Claudia Luna Palencia
ars in the 21st century will not be what they used to be. Skilled technology coupled with digital development is making Russia’s invasion of Ukraine an increasingly detailed and specialised strategic fight.
Today, a Turkish-made drone like the Bayraktar, costing an average of $1-2 million depending on the model chosen, can collapse a long column of Russian tanks by silently destroying several vehicles and dropping explosive charges on train cars carrying supplies for the enemy.
I dare say that all the world’s defence agencies are taking note of this war, which we are practically experiencing live, and are analysing the failures of the Russian offensive and the successes of the Ukrainian defence.
This is the titanic struggle between a nuclear-armed country that boasts military power and a country that lacks nuclear weapons and has a smaller military arsenal, but which has never been intimidated.
Putin’s war continues to add days and with it a psychological and emotional toll that is beginning to take its toll, especially on the invader, who is desperate to return home, embrace his family and get on with his life. The imposition of martial law in Russia is not ruled out.
The Russian dictator’s victory is not possible – so far – because all his calculations, those of his futures, have been shattered thanks to the fact that the Ukrainian leader, Volodymir Zelenski, did not run away at the moment of the invasion. This has shattered all the schemes.
Zelensky is a ruler with his own sins, we cannot deny that, in fact, his name was on the Panama Papers list and Ukraine was (and still is) marked by high levels of corruption and an unequal lack of opportunities among its population. But the media entrepreneur and actor cannot be faulted for the position he took in the face of the wartime uprising.
If Zelensky had fled, perhaps we would not now be in the 77th day of the occupation, which continues to add up to the destruction of buildings and cities, the murder of thousands of civilians, and the heavy casualties of both the Ukrainian and Russian armies.
The comedian, who was so reviled for lacking long political experience, is now praised for his rock-solid, emboldened, reckless and forward-looking stance, demonstrating great leadership skills and the ability to remain calm despite knowing he and his family are targets of the Kremlin.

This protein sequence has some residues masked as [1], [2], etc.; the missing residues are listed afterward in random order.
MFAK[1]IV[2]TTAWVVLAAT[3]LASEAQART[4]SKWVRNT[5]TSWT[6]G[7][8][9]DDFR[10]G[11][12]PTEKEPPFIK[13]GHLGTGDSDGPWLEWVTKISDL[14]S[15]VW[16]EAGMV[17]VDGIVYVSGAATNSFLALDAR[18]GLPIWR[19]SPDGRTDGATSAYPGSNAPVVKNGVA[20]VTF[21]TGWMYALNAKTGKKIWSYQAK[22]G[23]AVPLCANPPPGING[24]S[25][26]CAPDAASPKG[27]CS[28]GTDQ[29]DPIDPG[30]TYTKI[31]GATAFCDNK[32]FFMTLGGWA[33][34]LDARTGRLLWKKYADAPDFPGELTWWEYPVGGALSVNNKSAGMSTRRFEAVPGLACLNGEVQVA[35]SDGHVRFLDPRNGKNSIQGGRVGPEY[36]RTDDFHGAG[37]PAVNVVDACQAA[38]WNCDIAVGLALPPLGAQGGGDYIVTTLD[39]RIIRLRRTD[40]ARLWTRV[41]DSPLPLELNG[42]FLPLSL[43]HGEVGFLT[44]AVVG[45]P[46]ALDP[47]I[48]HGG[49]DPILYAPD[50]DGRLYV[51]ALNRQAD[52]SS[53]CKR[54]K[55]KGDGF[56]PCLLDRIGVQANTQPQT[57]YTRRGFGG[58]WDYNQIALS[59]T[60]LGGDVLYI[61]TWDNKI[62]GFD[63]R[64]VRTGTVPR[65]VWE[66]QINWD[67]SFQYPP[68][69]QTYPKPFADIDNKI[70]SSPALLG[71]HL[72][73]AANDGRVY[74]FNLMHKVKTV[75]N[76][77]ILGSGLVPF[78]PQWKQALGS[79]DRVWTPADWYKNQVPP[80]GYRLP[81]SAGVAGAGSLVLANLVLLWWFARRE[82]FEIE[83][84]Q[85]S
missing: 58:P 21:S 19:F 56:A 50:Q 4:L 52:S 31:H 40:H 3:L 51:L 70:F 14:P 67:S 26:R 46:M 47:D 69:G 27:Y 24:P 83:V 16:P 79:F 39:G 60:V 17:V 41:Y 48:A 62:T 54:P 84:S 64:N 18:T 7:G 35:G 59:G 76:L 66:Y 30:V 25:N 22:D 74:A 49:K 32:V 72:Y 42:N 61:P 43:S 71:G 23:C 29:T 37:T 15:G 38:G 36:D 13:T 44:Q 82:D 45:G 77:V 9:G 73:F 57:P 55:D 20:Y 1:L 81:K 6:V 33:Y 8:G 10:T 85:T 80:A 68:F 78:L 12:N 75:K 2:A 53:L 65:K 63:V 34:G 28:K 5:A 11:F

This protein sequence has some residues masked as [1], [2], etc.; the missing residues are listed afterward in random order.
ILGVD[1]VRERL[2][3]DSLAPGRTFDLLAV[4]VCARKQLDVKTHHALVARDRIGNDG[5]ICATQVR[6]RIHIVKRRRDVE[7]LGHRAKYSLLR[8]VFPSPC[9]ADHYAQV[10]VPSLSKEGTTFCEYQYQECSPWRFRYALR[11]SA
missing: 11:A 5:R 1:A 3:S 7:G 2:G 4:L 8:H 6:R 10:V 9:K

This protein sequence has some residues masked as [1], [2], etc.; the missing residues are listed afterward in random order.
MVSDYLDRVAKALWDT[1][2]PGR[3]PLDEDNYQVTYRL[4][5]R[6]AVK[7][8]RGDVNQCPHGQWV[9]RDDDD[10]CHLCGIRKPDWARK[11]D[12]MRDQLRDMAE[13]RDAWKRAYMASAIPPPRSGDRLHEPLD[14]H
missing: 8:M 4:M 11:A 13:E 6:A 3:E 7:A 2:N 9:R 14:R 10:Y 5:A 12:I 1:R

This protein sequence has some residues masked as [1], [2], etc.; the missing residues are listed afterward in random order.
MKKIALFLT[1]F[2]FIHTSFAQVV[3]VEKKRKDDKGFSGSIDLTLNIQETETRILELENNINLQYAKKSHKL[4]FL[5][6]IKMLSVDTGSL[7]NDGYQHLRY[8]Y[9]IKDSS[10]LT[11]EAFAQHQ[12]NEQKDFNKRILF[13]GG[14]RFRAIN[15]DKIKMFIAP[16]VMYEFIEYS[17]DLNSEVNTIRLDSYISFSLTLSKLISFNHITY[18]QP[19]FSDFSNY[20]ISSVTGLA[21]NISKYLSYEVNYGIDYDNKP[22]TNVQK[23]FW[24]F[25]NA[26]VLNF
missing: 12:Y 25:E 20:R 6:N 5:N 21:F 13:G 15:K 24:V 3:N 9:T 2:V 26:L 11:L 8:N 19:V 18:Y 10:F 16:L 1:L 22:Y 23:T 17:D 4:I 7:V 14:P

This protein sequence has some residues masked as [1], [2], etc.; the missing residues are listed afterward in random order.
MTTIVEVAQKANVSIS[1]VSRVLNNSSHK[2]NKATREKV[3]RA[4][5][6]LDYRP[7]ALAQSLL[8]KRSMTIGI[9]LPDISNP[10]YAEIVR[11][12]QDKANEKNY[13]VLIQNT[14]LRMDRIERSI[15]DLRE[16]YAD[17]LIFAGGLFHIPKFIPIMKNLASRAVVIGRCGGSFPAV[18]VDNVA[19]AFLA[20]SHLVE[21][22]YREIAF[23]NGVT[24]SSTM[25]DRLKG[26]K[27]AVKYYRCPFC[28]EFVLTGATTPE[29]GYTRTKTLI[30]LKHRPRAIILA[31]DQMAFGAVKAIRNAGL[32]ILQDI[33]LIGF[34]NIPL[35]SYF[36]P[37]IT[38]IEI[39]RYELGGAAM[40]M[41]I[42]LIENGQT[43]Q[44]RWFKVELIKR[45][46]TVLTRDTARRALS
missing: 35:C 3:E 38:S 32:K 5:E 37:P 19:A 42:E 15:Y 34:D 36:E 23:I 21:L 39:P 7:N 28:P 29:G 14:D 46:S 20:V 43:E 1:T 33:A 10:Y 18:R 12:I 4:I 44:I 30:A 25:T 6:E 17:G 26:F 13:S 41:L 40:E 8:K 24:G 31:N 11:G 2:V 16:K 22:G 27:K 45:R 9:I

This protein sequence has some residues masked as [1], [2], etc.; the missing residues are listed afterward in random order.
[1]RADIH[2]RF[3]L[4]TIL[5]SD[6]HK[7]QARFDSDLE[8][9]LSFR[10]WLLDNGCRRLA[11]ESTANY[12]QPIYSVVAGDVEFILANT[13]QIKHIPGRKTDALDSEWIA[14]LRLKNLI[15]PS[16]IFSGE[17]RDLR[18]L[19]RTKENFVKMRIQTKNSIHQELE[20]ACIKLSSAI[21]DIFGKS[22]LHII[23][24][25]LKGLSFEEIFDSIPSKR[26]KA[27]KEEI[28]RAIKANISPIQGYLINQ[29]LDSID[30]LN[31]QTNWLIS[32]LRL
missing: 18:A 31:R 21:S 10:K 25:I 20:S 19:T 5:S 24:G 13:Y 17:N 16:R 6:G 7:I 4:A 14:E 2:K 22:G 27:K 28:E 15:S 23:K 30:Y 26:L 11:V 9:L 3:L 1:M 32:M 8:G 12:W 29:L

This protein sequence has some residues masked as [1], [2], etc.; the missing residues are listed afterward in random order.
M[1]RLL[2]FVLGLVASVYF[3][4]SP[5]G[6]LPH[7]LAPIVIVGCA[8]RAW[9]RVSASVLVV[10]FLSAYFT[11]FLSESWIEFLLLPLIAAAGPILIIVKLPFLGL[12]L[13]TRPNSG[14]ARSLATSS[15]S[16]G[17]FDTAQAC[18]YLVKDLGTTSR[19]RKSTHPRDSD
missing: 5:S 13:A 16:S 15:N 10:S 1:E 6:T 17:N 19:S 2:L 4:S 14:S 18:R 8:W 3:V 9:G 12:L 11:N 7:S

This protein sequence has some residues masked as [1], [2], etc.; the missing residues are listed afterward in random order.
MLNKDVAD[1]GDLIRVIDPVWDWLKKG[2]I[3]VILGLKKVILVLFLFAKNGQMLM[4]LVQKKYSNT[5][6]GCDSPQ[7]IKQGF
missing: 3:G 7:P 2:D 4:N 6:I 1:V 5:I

That has changed the game. He has stayed to defend his country, despite the risk of death for himself and his family. This stance has given the Ukrainians a very high morale, as they have a clear objective: to repel the Russians, beat them, kill them and regain their territory.
This high morale contrasts with the demoralisation of the Russian troops who do not know why they have left their daily lives to go and die in a foreign country that has not attacked them and which they are invading because it fits in with the Kremlin dictator’s supremacist plans.
On the subject
And Zelensky has given NATO a purpose by not running away. He has opened the door to an enormous opportunity to show some cohesion among its member states; above all, he has brought the Alliance out of its coma and also injected vitamins and life into the European Union (EU).
At the same time, the United States has the opportunity to erase the calamitous exit from Afghanistan. Those were days of a very bad image of weakness and it was also at odds with other allies who withdrew their troops in a shameful manner because Washington did not take them into account in carrying out a dignified strategy for a joint withdrawal from Afghanistan.
Putin believed that this window of weakness also provided him with an opportunity to invade Ukraine and that nothing would happen beyond sanctions because Zelenski would flee and then Kiev would fall in less than two days and the Kremlin would reinstate Viktor Yanukovych in power.
None of this has happened, because the Ukrainian leader’s courage has also given courage to NATO and the EU, as if it were a contagion effect. Zelensky resists and the West gives him weapons and shelters Ukraine with money, with historic sanctions against Russia, welcoming refugees and accepting in extremis the country’s accession to the ranks of the European club. If consummated, the EU would in part have to pay for Ukraine’s reconstruction, paid for with its taxpayers’ money. Can Ukraine win the war? If Putin does not press the nuclear button …. it can win it. If the Wagner Group does not kill Zelenski… it can win it.
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